Cracked Rear View by Hootie & the Blowfish

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Cracked Rear View by Hootie and the BlowfishCracked Rear View was a debut album that found phenomenal commercial success for Hootie & the Blowfish. Released in 1994, it went on to be the highest selling album of 1995 and tallied over ten million total copies sold over the next two decades. While the material isn’t all that innovative, the simple and direct songs with memorable hooks and easy, bright melodies struck a chord with the garden variety audience of the mid nineties. Almost as a backlash to the grunge and neo-punk movements, the group found a “common man’s” niche. As a review in AMG stated, “At their core, Hootie & the Blowfish are a bar band, but they managed to convince listeners that they were the local bar band…”

Eight years prior to the release of Cracked Rear View, Hootie & the Blowfish was formed in South Carolina after guitarist Mark Bryan heard his freshman dorm-mate Darius Rucker singing in the shower and invited him to start a group. They began playing cover tunes and eventually bassist Dean Felber and drummer Jim Sonefeld signed on. After independently releasing two cassette demos in the early 1990s along with a self-released EP, Kootchypop, the group gained interest from major labels.

After signing with Atlantic Records, the group teamed up with producer Don Gehman and headed to Southern California to record their full-length debut.


Cracked Rear View by Hootie & the Blowfish
Released: July 5, 1994 (Atlantic)
Produced by: Don Gehman
Recorded: N.R.G. Recording Services, North Hollywood, CA, 1994
Track Listing Group Musicians
Hannah Jane
Hold My Hand
Let Her Cry
Only Wanna Be With You
Running From an Angel
I’m Goin’ Home
Drowning
Time
Look Away
Not Even the Trees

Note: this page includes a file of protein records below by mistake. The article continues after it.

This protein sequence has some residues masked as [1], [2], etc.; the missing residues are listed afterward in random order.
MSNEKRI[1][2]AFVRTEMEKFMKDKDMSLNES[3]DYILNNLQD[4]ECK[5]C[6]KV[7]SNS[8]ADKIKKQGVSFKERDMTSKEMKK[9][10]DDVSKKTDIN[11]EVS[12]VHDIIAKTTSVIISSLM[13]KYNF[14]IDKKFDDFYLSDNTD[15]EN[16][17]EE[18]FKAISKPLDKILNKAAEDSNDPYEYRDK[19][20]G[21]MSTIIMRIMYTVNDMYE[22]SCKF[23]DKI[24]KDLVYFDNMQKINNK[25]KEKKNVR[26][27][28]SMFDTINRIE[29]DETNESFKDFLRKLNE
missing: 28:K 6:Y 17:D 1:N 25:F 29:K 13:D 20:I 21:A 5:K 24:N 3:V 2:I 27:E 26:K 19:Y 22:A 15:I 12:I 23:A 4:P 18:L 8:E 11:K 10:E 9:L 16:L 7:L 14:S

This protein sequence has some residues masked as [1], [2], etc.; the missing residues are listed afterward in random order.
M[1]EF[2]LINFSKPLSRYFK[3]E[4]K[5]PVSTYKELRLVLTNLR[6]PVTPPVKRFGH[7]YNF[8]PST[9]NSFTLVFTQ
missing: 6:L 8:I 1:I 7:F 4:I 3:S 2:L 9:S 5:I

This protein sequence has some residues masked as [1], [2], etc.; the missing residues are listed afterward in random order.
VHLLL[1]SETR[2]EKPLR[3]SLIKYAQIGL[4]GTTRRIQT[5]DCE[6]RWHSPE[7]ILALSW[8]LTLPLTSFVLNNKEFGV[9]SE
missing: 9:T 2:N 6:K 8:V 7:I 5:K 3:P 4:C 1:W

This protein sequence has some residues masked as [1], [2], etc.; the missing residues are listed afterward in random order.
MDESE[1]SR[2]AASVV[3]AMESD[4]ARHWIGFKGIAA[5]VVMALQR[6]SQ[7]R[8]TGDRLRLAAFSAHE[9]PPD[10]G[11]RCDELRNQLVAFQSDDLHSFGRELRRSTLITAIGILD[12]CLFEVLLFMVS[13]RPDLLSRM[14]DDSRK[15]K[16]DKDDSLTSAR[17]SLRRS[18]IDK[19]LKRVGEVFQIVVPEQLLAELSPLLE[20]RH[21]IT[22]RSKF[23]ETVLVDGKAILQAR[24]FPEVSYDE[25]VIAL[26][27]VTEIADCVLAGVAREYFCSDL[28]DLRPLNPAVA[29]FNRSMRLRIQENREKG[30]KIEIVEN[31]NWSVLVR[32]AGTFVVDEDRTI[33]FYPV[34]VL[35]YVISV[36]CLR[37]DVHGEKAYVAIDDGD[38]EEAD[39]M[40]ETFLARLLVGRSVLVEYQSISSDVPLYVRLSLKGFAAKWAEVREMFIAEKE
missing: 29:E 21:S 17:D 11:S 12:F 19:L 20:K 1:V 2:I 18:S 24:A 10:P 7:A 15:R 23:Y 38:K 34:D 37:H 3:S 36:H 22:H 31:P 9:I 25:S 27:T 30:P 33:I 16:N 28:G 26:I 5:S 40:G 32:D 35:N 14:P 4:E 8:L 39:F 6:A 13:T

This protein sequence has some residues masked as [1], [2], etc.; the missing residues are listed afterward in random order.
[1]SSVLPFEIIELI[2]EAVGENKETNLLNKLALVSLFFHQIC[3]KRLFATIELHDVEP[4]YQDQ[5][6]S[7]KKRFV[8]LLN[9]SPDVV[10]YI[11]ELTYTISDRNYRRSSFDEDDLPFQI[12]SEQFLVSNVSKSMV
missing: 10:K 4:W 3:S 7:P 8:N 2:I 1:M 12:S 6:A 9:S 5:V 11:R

Goodbye
Darius Rucker – Lead Vocals, Guitars
Mark Bryan – Guitars, Mandolin
Dean Felber – Bass, Keyboards, Vocals
Jim Sonefeld – Drums, Percussion, Vocals

Cracked Rear View by Hootie and the Blowfish

 

The album starts strong with the driving and upbeat “Hannah Jane”, highlighted by vocal variations, musical rudiments, and well-placed bass phrases by Felber. This is followed by the album’s first single and the group’s first Top Ten single, “Hold My Hand”,a song which starts off very melodic and catchy but quickly gets repetitive. Written in 1990 and originally released on the group’s first cassette demo, this song features David Crosby.

The second single from the album was “Let Her Cry”, which nearly topped the charts, peaking at #2. This ballad also went on to win the 1996 Grammy Award for Best Pop Performance by a Duo or Group with Vocals. Completing the trifecta of Top Ten hits is “Only Wanna Be with You”, a song which got the band an all-star sports cast for their MTV video as well as a lawsuit by Bob Dylan for quoting his lyrics. As for the song itself, this acoustic driven tune is not a terrible listen, but the corny video takes away any musical dignity that may have existed.

Getting beyond the radio-saturated tracks, Cracked Rear View contains a handful of decent tracks. “Running from an Angel” is a sonic treat, with a violin riff by guest Lili Haydn and great percussion by Sonefeld. There is also more natural drama in Rucker’s voice than the overly melodramatic tracks that precede this track. “I’m Goin’ Home” starts with a jazzy acoustic accented by fine electric riffs from Bryan, and some soaring Hammond organ by session man John Nau, who also later contributes some piano to the track. “Drowning” has an interesting time signature in the rhythm and a quasi-rap rhythm in the melody, all with strong rock guitars, while “Time” contains a dramatic intro with slowly picked electric riff during the first verse, giving way to a full band arrangement starting with the second. Later in this song is a short but pretty interesting lead by Bryan and alternating call and return vocals by Rucker and the other group members.

Unfortunately, the album closes with three less than inspiring songs. After Haydn returns for the short track “Look Away”, the basic ballad “Not Even the Trees” does include some interesting sonic elements provided by the acoustic and bass guitars. The closer “Goodbye” is a melancholy piano ballad which never really goes anywhere sonically, save for the short hidden rendition of “Motherless Child” at the very end of the album.

The success of Cracked Rear View won Hootie & the Blowfish the “Best New Artist” Grammy and gave them enough momentum that their second album, 1996’s Fairweather Johnson, quicky topped the charts. However, sales of that album soon waned and the group’s next three releases hardly made a ripple at all, making this debut a true shooting star situation.

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Part of Classic Rock Review’s celebration of the 20th anniversary of 1994 albums.


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